Intrauterine Contraction Parameters at Baseline and Following Epidural and Combined Spinal-Epidural Analgesia: A Repeated Measures Comparison

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© 2021 Objective: The effects of epidural and combined spinal-epidural analgesia on uterine contraction parameters are unclear, although as many as 80% of laboring women use neuraxial analgesia. We explored the effects of epidural and combined spinal-epidural analgesia on all uterine contraction parameters using a retrospective analysis of selected parturients, who required Intrauterine Pressure Catheter (IUPC) instrumentation for clinical management. Additionally, we analyzed the effects of parity, Pitocin dose, and mode of neuraxial anesthesia, i.e. epidural verses combined spinal-epidural on uterine contractility. Design: Using a retrospective within and between repeated measure design we compared uterine contraction parameters at 4 time points (epochs): (1) baseline, (2) pre-epidural fluid bolus, (3) immediate and (4) secondary post-epidural/combined spinal-epidural analgesia to detect differences in contractility over time comparing two types of epidural interventions. Methods: Eighteen healthy parturients at term gestation were admitted to the labor unit for induction, augmentation, or spontaneous labor. Contraction parameters including frequency, duration, peak intensity, resting intensity and duration, and Montevideo Units (MVUs) were collected using fetal monitor strip data with intrauterine pressure catheter (IUPC) instrumentation. Findings: Parametric and non-parametric tests showed no significant differences within or between the two Epidural intervention groups for frequency, duration, peak intensity, resting intensity and duration, and MVUs at all epochs at the.05 alpha level. Compared with Nulliparous women, multiparous women had significantly lower contraction intensity and longer contraction duration. Based on multilevel modeling (MLM), neither Pitocin dose nor type of epidural intervention revealed significant differences on any contraction parameters. Conclusions: When parity, other demographic variables and Pitocin dose were statistically controlled, no uterine contraction parameter changed from baseline through 90 min following either epidural or combined spinal-epidural analgesia. Obstetrical care providers should consider the preciseness their contraction monitoring instrumentation and their clinical management preferences as well parity as before prescribing Pitocin after neuraxial analgesia intervention.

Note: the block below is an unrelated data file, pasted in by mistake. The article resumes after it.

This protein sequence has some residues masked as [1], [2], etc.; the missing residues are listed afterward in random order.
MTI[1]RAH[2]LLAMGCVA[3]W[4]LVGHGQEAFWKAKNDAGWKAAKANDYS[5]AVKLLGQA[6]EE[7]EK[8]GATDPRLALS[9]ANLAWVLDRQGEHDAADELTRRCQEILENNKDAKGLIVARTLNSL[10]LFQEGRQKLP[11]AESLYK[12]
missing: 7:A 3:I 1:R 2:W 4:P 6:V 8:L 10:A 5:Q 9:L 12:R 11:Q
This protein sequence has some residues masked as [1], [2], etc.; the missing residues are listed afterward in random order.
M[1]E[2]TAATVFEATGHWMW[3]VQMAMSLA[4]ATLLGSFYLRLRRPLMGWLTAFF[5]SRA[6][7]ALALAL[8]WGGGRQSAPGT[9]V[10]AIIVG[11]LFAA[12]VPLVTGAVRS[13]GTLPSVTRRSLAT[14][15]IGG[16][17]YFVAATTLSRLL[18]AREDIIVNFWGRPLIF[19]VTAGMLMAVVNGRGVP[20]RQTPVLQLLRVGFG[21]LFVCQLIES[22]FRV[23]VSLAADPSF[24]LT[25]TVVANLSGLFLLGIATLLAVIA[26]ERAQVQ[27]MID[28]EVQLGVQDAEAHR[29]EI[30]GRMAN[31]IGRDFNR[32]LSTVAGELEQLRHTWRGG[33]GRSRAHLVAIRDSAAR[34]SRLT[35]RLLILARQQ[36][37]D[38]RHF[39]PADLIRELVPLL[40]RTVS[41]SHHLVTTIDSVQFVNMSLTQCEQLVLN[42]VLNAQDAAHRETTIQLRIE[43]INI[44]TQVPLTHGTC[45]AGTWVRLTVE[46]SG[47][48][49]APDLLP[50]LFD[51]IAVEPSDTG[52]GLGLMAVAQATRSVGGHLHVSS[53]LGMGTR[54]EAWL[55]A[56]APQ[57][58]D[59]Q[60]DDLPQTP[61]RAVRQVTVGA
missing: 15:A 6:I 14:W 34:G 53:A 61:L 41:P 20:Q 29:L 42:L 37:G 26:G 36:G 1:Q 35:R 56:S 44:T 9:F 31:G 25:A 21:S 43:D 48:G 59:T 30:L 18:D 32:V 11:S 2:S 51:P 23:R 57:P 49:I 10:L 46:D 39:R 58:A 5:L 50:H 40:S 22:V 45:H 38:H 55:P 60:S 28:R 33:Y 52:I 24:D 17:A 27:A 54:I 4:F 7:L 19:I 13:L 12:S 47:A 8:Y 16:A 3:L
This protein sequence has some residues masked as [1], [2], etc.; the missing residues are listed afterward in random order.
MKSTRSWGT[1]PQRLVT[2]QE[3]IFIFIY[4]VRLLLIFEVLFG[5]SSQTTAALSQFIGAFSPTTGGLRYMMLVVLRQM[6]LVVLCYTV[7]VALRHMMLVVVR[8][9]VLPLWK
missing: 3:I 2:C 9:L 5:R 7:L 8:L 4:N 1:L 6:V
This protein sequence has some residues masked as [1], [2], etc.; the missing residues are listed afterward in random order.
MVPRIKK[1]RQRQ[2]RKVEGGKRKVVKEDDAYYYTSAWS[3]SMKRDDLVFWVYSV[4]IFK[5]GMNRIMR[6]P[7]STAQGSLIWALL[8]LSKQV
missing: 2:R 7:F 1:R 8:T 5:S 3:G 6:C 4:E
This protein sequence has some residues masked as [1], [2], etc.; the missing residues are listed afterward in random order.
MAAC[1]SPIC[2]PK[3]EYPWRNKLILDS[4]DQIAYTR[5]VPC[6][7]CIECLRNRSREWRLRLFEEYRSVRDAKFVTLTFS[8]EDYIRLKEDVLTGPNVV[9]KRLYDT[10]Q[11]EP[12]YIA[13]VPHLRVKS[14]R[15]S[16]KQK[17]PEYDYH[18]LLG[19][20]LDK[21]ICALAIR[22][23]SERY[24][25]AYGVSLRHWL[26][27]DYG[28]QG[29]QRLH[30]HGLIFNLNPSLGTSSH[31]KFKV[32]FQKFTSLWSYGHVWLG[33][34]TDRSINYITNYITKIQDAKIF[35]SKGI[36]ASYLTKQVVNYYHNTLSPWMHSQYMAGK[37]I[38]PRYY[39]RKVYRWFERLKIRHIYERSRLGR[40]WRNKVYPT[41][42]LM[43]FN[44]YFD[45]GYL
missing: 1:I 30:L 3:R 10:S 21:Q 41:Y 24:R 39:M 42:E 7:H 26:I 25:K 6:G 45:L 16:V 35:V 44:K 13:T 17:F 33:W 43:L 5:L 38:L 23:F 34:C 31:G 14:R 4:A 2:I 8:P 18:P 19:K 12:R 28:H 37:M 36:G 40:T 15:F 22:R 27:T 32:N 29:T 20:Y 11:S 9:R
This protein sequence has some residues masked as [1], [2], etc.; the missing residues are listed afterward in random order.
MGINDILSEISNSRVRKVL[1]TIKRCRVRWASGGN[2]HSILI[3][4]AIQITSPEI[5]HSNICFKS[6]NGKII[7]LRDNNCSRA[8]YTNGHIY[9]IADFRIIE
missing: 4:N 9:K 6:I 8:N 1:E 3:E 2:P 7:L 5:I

Combined spinal-epidural; Epidural; Intrauterine pressure catheter; Pitocin; Uterine contractions


Nursing Midwifery



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